If a mother does not breastfeed, it follows that she increases her risk of cancer.
Production of milk is an active metabolic process, requiring the use of calories. Like any biological process, this varies from person to person, but if a mother exercises and eats a healthy diet, nature intends her to lose the extra weight she puts on during pregnancy over the few years it intends her baby to get breast milk.
The reduction in BMI associated with just six months’ breastfeeding could importantly reduce women’s risk of obesity-related disease and their costs as they age (Bobrow, Quigley, Green, Reeves, & Bera, 2012).
The findings of one study suggest that women who breastfeed have reduced amounts of abdominal fat, even decades later. Middle-aged women who consistently breastfed their children had waist circumferences that were an average of 2.6 inches smaller than women who had never breastfed (McClure & Goldberg, 2010). Since the belly is the least healthy place for women to store fat, this is a compelling incentive to breastfeed.
Breast shape, size, and looks are altered by pregnancy and age, not by breastfeeding. An entertaining book dispelling this myth is Saggy Boobs by Valerie Finigan, Pinter & Martin 2009.
A mother who does not breastfeed is at a greater risk of carrying more weight than is good for her.
Not breastfeeding may have persistent unfavorable effects on women’s cardiometabolic health, which is however good news for breastfeeding diabetics (Gunderson et al., 2009) and an important consideration for all, since heart attacks are the leading cause of death in women. The study, however, puts it the other way round, i.e. that breastfeeding may have favorable effects. When you look at nearly all the research studies, it is the benefits provided by breastfeeding that are recorded rather than the risks mothers run by not breastfeeding. This is perhaps something that researchers should be aware of, because they start from the assumption that formula-feeding is the norm, which, of course, from a biological perspective it should not be.
When you look at nearly all the research studies, it is the benefits provided by breastfeeding that are recorded rather than the risks mothers run by not breastfeeding
Breastfeeding substantially reduces the risk of type 2 diabetes in later life. (Liu, Jorm & Banks, 2010).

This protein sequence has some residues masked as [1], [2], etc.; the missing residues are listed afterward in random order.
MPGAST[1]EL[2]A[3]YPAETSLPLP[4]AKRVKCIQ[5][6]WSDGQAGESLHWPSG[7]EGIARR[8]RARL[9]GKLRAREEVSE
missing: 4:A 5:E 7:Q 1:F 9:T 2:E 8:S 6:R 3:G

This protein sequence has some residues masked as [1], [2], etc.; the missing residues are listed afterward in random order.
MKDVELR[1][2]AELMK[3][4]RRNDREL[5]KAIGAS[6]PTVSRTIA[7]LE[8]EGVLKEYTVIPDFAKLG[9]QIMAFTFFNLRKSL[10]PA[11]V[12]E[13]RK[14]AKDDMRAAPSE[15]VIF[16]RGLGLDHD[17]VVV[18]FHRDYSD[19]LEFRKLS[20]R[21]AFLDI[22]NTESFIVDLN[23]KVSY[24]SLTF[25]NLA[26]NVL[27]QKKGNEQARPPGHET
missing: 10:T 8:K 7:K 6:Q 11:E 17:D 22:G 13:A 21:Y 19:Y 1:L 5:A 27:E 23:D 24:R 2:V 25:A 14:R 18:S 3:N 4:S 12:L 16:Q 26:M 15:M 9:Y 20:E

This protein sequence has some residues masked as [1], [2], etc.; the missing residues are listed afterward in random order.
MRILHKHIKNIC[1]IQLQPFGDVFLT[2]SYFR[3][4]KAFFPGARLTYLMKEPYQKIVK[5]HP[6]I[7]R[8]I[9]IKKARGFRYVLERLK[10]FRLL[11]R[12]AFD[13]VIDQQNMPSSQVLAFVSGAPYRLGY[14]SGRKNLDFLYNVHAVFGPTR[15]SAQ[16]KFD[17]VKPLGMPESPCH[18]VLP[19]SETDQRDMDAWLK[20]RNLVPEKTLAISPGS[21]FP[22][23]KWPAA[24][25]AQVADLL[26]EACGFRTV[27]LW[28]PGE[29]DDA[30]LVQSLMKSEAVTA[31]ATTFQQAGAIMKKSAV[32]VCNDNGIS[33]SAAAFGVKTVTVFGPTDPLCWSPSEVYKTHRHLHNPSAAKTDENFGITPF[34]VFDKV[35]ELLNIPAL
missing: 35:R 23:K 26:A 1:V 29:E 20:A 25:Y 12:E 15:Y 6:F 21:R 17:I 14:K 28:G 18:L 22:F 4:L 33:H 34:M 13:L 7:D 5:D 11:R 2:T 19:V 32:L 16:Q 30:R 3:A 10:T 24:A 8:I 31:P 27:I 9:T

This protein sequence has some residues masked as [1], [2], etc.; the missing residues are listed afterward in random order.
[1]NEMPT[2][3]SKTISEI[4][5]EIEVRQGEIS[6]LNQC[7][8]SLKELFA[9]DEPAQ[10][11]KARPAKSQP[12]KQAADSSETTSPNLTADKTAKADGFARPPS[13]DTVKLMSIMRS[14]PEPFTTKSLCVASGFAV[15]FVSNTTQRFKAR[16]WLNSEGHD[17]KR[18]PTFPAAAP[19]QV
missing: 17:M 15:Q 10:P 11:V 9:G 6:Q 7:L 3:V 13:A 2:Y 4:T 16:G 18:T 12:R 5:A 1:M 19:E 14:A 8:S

Gunderson (2014) evaluated nearly 1000 mothers from diverse backgrounds who had developed gestational diabetes during their pregnancies and monitored them closely for two years after the birth. Nearly 12 percent had gone on to develop type 2 diabetes. Those who breastfed for more than ten months cut their risk of diabetes diagnosis by almost 60 percent in the 2 years they were followed. Of the women who only breastfed and used no formula for the first 2 months of the baby’s life, 8 percent developed diabetes, compared with 18 percent of the mothers who did not breastfeed and only used formula.
NEW: Gunderson et al., (2018) in an observational 30-year study among young white and black women found that increasing lactation duration was associated with a strong, graded 25 to 47 percent relative reduction in the incidence of diabetes even after accounting for prepregnancy biochemical measures, clinical and demographic risk factors, gestational diabetes, lifestyle behaviors, and weight gain that prior studies did not address.
Calcium is necessary in the production of milk. Because women lose calcium while lactating, many assume an increased risk of osteoporosis for women who breastfed. This is controversial.
Wiklund et al., (2011) found that lactation is associated with greater maternal bone size and bone strength later in life. One important question that remains to be answered is whether greater maternal bone size and bone strength are also associated with a reduced risk of bone fractures in the long run.
A review by Salari & Abdollahi (2014) shows that despite controversial results, pregnancy may have protective effect on bone health especially if followed by lactation.
Women who had breastfed for 13 months or longer were half as likely to develop rheumatoid arthritis as those who had never breastfed. Those who breastfed for between one and 12 months had a 25 percent decreased risk (Pikwer, Bergstrom, Nilsson, Jacobsson, Berglund & Turesson 2009).
Yazici et al., (2011) found that changes of bone metabolism during lactation had no effect on postmenopausal bone mineral density. Consequently, it could be suggested that long breastfeeding duration is not a risk factor for low bone mass later in life.